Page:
By Luc Cohen
(Reuters) -Sam Bankman-Fried's fraud conviction on Thursday marks the culmination of a yearlong legal saga stemming from the dramatic collapse of the FTX cryptocurrency exchange he founded.
Below is a timeline of key events leading to the verdict:
Bankman-Fried, a Massachusetts Institute of Technology graduate, quits his job as a quantitative trader at Jane Street Capital and launches Alameda Research, a trading firm focused on cryptocurrency.
Bankman-Fried and former Google employee Gary Wang found FTX as a new platform to trade crypto tokens and derivatives.
FTX raises $420 million in venture funding, valuing the company at $25 billion. Bankman-Fried debuts on the Forbes billionaires list, which estimates his net worth at $22.5 billion. The magazine's assessment of his wealth would rise to $26 billion by the end of the year.
The NFL Super Bowl's broadcast is heavy on cryptocurrency advertisements, signifying the height of the craze for the booming asset class. FTX's "Don't Miss Out" spot features actor Larry David, whose skepticism about the platform is portrayed as akin to an early human doubting the importance of the wheel.
Bankman-Fried emerges as the cryptocurrency sector's so-called "white knight" amid a collapse in the prices of Bitcoin and other digital assets. Alameda gives crypto lender Voyager Digital a $200 million credit facility, and FTX gives lender BlockFi a $250 million loan.
NOV. 2, 2022
Crypto news website CoinDesk publishes a leaked Alameda Research balance sheet showing that much of its $14.6 billion in assets is held in FTX's own token, called FTT. The token subsequently sheds around $400 million of its market cap, and rival exchange Binance says it will sell its FTT holdings.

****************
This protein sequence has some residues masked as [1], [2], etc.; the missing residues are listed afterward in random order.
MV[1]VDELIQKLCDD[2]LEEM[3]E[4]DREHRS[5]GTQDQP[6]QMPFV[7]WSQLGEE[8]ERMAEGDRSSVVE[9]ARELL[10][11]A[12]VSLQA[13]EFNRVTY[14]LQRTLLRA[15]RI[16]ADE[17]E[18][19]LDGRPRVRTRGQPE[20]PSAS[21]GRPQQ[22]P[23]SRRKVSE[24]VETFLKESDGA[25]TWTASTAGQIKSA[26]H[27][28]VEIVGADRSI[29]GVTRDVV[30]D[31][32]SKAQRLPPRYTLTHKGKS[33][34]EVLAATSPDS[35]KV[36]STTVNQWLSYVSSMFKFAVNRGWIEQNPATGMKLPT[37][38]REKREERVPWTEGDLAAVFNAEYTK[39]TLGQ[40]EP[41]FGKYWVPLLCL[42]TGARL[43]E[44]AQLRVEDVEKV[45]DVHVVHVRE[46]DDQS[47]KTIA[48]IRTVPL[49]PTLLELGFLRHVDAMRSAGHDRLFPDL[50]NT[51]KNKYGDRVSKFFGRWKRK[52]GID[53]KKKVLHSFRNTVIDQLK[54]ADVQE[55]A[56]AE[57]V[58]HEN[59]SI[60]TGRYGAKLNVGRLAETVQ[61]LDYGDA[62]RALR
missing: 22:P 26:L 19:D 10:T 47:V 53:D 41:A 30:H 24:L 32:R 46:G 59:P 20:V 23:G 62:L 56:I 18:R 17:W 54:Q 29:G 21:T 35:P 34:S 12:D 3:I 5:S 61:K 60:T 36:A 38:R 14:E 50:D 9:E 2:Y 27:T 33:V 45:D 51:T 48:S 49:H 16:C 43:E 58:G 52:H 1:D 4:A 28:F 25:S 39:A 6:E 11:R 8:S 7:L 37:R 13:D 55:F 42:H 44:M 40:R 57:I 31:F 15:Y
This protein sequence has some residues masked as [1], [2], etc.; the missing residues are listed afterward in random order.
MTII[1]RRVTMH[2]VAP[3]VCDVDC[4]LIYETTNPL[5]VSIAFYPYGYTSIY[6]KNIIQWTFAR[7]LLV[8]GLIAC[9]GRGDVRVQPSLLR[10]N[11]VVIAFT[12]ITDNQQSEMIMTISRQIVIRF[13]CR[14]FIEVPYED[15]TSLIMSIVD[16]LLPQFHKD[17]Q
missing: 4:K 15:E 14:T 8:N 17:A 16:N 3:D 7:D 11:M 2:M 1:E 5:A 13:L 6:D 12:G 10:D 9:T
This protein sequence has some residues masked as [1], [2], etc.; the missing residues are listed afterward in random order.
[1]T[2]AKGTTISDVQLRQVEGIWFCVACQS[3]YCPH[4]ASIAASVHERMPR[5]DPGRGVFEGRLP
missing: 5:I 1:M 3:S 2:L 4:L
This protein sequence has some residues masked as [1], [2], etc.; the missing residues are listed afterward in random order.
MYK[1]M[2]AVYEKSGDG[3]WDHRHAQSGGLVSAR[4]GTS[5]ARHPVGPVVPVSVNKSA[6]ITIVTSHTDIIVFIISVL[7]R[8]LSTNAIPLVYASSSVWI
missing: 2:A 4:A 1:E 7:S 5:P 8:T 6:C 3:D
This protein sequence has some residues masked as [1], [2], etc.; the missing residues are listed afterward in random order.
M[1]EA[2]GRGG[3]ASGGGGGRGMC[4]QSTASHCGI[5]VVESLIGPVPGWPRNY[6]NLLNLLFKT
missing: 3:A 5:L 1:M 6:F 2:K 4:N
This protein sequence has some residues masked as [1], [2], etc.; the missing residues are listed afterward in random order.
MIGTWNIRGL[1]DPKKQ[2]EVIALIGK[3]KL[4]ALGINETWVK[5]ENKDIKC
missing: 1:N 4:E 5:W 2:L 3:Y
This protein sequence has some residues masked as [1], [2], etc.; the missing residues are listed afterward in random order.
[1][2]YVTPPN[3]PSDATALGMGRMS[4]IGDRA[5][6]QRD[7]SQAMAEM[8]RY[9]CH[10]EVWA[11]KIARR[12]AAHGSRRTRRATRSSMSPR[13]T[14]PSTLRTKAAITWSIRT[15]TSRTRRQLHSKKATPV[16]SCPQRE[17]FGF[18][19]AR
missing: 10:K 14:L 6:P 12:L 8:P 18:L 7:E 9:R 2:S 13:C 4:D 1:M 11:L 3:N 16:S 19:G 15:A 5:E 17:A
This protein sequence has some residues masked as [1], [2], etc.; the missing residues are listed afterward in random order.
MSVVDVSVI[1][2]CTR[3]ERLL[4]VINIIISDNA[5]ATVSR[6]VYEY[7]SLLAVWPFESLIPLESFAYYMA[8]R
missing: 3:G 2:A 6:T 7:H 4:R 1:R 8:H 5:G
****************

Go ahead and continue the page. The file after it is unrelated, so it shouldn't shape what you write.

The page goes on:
NOV. 8, 2022
After FTX sees $6 billion in customer withdrawals in three days, Binance boss Changpeng Zhao says the company has signed a nonbinding agreement to buy FTX's non-U.S. unit. Binance scraps the deal the next day.
NOV. 11, 2022
FTX files for U.S. bankruptcy protection, and Bankman-Fried resigns as its chief executive officer.
NOV. 16, 2022
David and other FTX celebrity promoters, including NFL quarterback Tom Brady, are sued over claims they engaged in deceptive practices. The celebrities have said the suit should be dismissed, arguing they did not cause FTX investors' losses.
DEC. 12, 2022
Bankman-Fried is arrested in the Bahamas, where he lives and where FTX is based. The U.S. Attorney's office in Manhattan later confirms that a federal grand jury has indicted him for fraud and conspiracy charges.
DEC. 21, 2022
Bankman-Fried leaves the Bahamas after agreeing to be extradited to the United States. While he is in the air, prosecutors reveal that Wang and Alameda chief executive Caroline Ellison have pleaded guilty and agreed to cooperate with prosecutors.
DEC. 22, 2022
Bankman-Fried makes an initial appearance in Manhattan federal court and is released to home detention at his parents' home in Palo Alto, California, on $250 million bond.
JAN. 3-12, 2023
Bankman-Fried pleads not guilty and U.S. District Judge Lewis Kaplan schedules his trial for October. In a post-arrest blog post, Bankman-Fried denies stealing funds and blames FTX's collapse on a broader downturn in crypto markets.
FEB. 28, 2023
Nishad Singh, the former director of engineering at FTX, adds to the pressure on Bankman-Fried by becoming the third former member of his inner circle to plead guilty to fraud charges and agreeing to cooperate with prosecutors.
AUG. 11, 2023
Kaplan revokes Bankman-Fried's bail after finding probable cause to believe he tampered with witnesses at least twice, including by sharing Ellison's private writings with a New York Times reporter. Bankman-Fried is remanded to Brooklyn's Metropolitan Detention Center pending trial.
OCT. 3, 2023
Trial begins in Manhattan federal court.
OCT. 28, 2023
Bankman-Fried testifies in his own defense, saying a "lot of people got hurt" when FTX collapsed but insisting he did not defraud anyone or steal billions of dollars from customers.
NOV. 2, 2023
Bankman-Fried is convicted of all seven charges he faced.
(Reporting by Luc Cohen in New York; Editing by Noeleen Walder and Daniel Wallis)